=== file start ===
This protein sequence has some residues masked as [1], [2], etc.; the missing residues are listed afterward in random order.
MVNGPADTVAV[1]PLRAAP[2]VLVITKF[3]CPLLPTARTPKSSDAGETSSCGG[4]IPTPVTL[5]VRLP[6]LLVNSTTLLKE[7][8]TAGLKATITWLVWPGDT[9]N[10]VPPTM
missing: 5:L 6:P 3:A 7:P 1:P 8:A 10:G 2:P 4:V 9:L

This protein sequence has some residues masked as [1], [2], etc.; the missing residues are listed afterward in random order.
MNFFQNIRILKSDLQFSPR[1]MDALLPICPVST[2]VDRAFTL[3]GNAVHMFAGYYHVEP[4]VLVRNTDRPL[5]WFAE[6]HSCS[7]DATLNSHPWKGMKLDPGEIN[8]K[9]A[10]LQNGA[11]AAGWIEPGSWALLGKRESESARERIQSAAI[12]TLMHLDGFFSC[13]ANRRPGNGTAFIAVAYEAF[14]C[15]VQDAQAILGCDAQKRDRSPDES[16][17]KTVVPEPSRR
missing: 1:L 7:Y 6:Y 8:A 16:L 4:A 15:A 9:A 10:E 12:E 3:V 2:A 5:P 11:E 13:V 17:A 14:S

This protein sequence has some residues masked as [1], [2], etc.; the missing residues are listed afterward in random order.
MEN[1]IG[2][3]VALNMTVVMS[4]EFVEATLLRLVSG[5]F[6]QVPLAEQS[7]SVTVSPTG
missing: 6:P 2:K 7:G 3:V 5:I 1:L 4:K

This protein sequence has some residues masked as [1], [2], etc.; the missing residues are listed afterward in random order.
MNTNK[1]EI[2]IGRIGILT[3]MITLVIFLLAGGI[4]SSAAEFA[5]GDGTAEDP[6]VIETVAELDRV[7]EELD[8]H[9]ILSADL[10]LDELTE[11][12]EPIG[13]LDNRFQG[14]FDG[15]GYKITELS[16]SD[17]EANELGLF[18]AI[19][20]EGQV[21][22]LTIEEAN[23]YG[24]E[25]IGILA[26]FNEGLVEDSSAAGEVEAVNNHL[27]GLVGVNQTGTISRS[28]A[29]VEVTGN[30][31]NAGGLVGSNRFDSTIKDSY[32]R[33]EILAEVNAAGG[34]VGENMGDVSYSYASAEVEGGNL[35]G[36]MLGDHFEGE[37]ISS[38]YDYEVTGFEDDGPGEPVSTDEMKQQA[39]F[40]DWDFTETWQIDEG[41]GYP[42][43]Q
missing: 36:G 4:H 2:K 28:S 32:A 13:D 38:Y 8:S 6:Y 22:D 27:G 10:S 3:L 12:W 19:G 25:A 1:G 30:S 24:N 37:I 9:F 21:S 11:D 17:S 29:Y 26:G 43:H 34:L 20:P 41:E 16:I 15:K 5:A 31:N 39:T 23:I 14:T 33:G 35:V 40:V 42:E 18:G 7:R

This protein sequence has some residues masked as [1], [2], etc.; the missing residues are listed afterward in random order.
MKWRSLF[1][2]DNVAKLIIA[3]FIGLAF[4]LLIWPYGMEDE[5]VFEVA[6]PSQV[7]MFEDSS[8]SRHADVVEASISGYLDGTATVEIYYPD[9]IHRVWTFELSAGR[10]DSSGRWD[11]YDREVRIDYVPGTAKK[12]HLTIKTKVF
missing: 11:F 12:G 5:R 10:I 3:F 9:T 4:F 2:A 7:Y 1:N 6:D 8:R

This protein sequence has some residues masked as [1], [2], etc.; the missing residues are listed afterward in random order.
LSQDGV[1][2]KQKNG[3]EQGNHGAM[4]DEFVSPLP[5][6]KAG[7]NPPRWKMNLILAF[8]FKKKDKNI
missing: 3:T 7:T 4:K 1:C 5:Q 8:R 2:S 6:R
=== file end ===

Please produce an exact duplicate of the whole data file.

This protein sequence has some residues masked as [1], [2], etc.; the missing residues are listed afterward in random order.
MVNGPADTVAV[1]PLRAAP[2]VLVITKF[3]CPLLPTARTPKSSDAGETSSCGG[4]IPTPVTL[5]VRLP[6]LLVNSTTLLKE[7][8]TAGLKATITWLVWPGDT[9]N[10]VPPTM
missing: 5:L 6:P 3:A 7:P 1:P 8:A 10:G 2:P 4:V 9:L

This protein sequence has some residues masked as [1], [2], etc.; the missing residues are listed afterward in random order.
MNFFQNIRILKSDLQFSPR[1]MDALLPICPVST[2]VDRAFTL[3]GNAVHMFAGYYHVEP[4]VLVRNTDRPL[5]WFAE[6]HSCS[7]DATLNSHPWKGMKLDPGEIN[8]K[9]A[10]LQNGA[11]AAGWIEPGSWALLGKRESESARERIQSAAI[12]TLMHLDGFFSC[13]ANRRPGNGTAFIAVAYEAF[14]C[15]VQDAQAILGCDAQKRDRSPDES[16][17]KTVVPEPSRR
missing: 1:L 7:Y 6:Y 8:A 16:L 4:A 15:A 9:A 10:E 12:E 3:V 2:A 5:P 11:E 13:V 17:A 14:S

This protein sequence has some residues masked as [1], [2], etc.; the missing residues are listed afterward in random order.
MEN[1]IG[2][3]VALNMTVVMS[4]EFVEATLLRLVSG[5]F[6]QVPLAEQS[7]SVTVSPTG
missing: 6:P 2:K 7:G 3:V 5:I 1:L 4:K

This protein sequence has some residues masked as [1], [2], etc.; the missing residues are listed afterward in random order.
MNTNK[1]EI[2]IGRIGILT[3]MITLVIFLLAGGI[4]SSAAEFA[5]GDGTAEDP[6]VIETVAELDRV[7]EELD[8]H[9]ILSADL[10]LDELTE[11][12]EPIG[13]LDNRFQG[14]FDG[15]GYKITELS[16]SD[17]EANELGLF[18]AI[19][20]EGQV[21][22]LTIEEAN[23]YG[24]E[25]IGILA[26]FNEGLVEDSSAAGEVEAVNNHL[27]GLVGVNQTGTISRS[28]A[29]VEVTGN[30][31]NAGGLVGSNRFDSTIKDSY[32]R[33]EILAEVNAAGG[34]VGENMGDVSYSYASAEVEGGNL[35]G[36]MLGDHFEGE[37]ISS[38]YDYEVTGFEDDGPGEPVSTDEMKQQA[39]F[40]DWDFTETWQIDEG[41]GYP[42][43]Q
missing: 36:G 4:H 2:K 28:S 32:A 13:D 38:Y 8:S 6:Y 22:D 27:G 10:S 3:L 12:W 19:G 25:A 1:G 30:S 24:N 37:I 9:F 21:S 11:D 17:S 29:Y 26:G 43:H 34:L 20:P 41:E 16:I 15:K 5:A 31:N 39:T 23:I 14:T 33:G 35:V 40:V 42:E 18:G 7:R

This protein sequence has some residues masked as [1], [2], etc.; the missing residues are listed afterward in random order.
MKWRSLF[1][2]DNVAKLIIA[3]FIGLAF[4]LLIWPYGMEDE[5]VFEVA[6]PSQV[7]MFEDSS[8]SRHADVVEASISGYLDGTATVEIYYPD[9]IHRVWTFELSAGR[10]DSSGRWD[11]YDREVRIDYVPGTAKK[12]HLTIKTKVF
missing: 11:F 12:G 5:R 10:I 3:F 9:T 4:F 2:A 7:Y 1:N 6:D 8:R

This protein sequence has some residues masked as [1], [2], etc.; the missing residues are listed afterward in random order.
LSQDGV[1][2]KQKNG[3]EQGNHGAM[4]DEFVSPLP[5][6]KAG[7]NPPRWKMNLILAF[8]FKKKDKNI
missing: 3:T 7:T 4:K 1:C 5:Q 8:R 2:S 6:R